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Viewpoint, sometimes called Point of View, is one of the most powerful tools in a writer’s toolbox, and your ability to make it work can make or break a manuscript. When a character’s viewpoint isn’t working it means you’re putting ‘telling the story’ above telling your character’s story. Your viewpoint characters are the characters whose thoughts and feelings you will represent in the narrative; whose heads the reader will have access to; who experience the story for the reader.
In this fortnight’s lesson we are going to demystify how to create an engaging viewpoint. Through a series of audios, lessons and exercises you will learn how to pick the best viewpoint character for your story and how to avoid confusing a scene via ‘head-hopping’.
TOPIC ONE: Clarifying Viewpoint – An Audio From Kim
Listen or download the audio for this section here!
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TOPIC TWO: Some Simple Viewpoint Rules
This is one of those aspects of writing that could slot into either structural or line editing. A lot of your fiction will take place in the characters’ heads. The most incredible, fast-paced plot details don’t mean much if we don’t get a sense of what they mean to the characters, so at some point you’re going to have to describe what they’re thinking and how they’re feeling. Here are some simple rules:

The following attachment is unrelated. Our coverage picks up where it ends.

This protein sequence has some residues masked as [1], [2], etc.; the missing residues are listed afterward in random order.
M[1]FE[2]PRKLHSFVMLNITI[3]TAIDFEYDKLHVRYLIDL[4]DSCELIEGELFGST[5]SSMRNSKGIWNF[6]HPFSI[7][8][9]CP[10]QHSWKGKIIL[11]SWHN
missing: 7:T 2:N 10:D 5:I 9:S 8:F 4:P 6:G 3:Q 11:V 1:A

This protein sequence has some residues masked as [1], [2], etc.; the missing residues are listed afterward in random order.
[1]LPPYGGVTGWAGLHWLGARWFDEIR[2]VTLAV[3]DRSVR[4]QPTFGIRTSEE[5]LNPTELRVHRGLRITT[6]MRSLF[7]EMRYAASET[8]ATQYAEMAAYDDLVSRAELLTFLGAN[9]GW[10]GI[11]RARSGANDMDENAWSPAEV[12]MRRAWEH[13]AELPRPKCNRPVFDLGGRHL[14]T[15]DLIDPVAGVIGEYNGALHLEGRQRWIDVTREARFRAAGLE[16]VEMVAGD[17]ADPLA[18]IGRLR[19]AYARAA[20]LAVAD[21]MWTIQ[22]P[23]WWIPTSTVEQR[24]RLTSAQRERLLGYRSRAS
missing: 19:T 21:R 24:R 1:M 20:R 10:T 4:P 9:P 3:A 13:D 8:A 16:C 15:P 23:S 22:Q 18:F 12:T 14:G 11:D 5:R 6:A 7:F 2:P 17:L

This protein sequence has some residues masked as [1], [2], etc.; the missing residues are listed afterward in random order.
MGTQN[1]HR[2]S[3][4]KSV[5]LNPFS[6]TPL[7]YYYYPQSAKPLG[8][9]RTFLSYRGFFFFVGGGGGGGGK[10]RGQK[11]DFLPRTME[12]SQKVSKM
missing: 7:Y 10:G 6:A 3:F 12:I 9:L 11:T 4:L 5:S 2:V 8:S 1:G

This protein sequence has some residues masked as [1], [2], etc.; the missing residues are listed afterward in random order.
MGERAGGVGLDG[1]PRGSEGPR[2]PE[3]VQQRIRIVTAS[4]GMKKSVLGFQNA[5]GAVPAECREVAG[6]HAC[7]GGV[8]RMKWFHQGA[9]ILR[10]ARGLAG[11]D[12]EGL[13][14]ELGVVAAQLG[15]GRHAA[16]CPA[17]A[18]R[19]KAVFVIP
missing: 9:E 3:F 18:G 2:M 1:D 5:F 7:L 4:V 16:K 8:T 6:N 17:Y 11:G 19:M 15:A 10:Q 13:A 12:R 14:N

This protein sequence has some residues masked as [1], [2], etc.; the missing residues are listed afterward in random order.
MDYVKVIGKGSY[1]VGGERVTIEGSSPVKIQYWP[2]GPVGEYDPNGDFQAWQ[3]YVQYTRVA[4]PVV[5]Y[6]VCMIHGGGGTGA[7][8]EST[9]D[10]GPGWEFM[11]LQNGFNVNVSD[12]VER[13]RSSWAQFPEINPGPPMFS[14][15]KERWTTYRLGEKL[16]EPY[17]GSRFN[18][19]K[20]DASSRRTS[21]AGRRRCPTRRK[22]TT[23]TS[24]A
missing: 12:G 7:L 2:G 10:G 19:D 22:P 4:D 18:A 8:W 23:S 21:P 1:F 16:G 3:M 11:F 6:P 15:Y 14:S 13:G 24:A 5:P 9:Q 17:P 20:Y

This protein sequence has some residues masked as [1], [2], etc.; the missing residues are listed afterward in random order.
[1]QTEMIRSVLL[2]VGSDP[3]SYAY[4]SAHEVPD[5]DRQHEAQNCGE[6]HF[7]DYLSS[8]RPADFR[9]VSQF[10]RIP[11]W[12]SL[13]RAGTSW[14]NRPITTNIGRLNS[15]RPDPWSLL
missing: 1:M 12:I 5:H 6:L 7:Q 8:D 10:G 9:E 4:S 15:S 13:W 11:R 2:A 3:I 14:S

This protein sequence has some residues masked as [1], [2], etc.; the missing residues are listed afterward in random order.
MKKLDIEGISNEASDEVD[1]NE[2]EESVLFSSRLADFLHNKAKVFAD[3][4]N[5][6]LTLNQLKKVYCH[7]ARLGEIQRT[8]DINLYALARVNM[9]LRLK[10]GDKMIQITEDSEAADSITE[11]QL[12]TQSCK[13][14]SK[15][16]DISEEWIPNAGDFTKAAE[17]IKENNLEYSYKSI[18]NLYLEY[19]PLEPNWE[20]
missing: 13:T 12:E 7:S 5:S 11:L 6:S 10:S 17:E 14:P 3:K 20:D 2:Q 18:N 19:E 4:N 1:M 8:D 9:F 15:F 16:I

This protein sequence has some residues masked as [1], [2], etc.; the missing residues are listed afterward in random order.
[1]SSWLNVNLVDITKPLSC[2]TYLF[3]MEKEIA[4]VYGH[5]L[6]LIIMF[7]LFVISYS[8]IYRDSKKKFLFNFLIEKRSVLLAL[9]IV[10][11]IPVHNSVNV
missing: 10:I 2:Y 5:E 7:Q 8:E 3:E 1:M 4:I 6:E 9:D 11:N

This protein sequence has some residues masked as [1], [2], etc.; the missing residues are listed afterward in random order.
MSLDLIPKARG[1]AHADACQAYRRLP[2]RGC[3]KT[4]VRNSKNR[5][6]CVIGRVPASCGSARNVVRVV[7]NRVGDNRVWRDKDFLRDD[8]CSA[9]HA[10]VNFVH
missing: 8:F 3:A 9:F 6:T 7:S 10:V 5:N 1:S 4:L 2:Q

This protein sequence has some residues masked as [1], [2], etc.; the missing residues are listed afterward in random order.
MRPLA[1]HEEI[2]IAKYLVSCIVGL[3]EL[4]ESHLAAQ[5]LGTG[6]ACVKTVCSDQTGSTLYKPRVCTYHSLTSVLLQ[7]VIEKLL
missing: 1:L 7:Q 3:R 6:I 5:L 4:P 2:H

It’s Not Just About The ‘View’
Viewpoint is a limited word because it misleadingly suggests a focus on sight. But your characters offer more than view; they offer access to a full physical and mental response. They experience the story in their minds and bodies, just as real people experience real life in their minds and bodies.
Use the senses to render these responses. We spoke about how to use the senses in the Show Don’t Tell lesson. This is another place you want to use them. Don’t limit your writing and characters to sight. By using all the senses you are allowing the reader to experience those things too.
Too Many Voices
Have you got too many viewpoint characters in your story (as in characters who are telling the story to the reader)? The fewer viewpoints you have, the better. This isn’t always an easy decision to make as some novels require several viewpoint characters for a variety of reasons. Some genres in particular have more viewpoint characters then others, e.g. epic fantasy.
But the rule still holds true that the fewer the viewpoints, the more special the bond between the reader and your character; in essence, their effect remains undiluted. While the reader gets less access to the internal thoughts and feelings of the other characters, it allows you to explore the conflicts arising from misunderstanding and the suspense this creates.
Stay in the heads of the characters you want your readers to feel passionately about; this goes for your villains as much as your heroes. We want readers to passionately hate the villain. Spending extended time with somebody, with privileged access to their thoughts and feelings, is a great way to build a relationship (fictional or otherwise).
If you’re at a dinner party with twelve people, you’re not going to build a strong relationship with all twelve. But if you’re at one with four people, you will get more access to them and their thoughts and feelings and, as a result, form stronger bonds.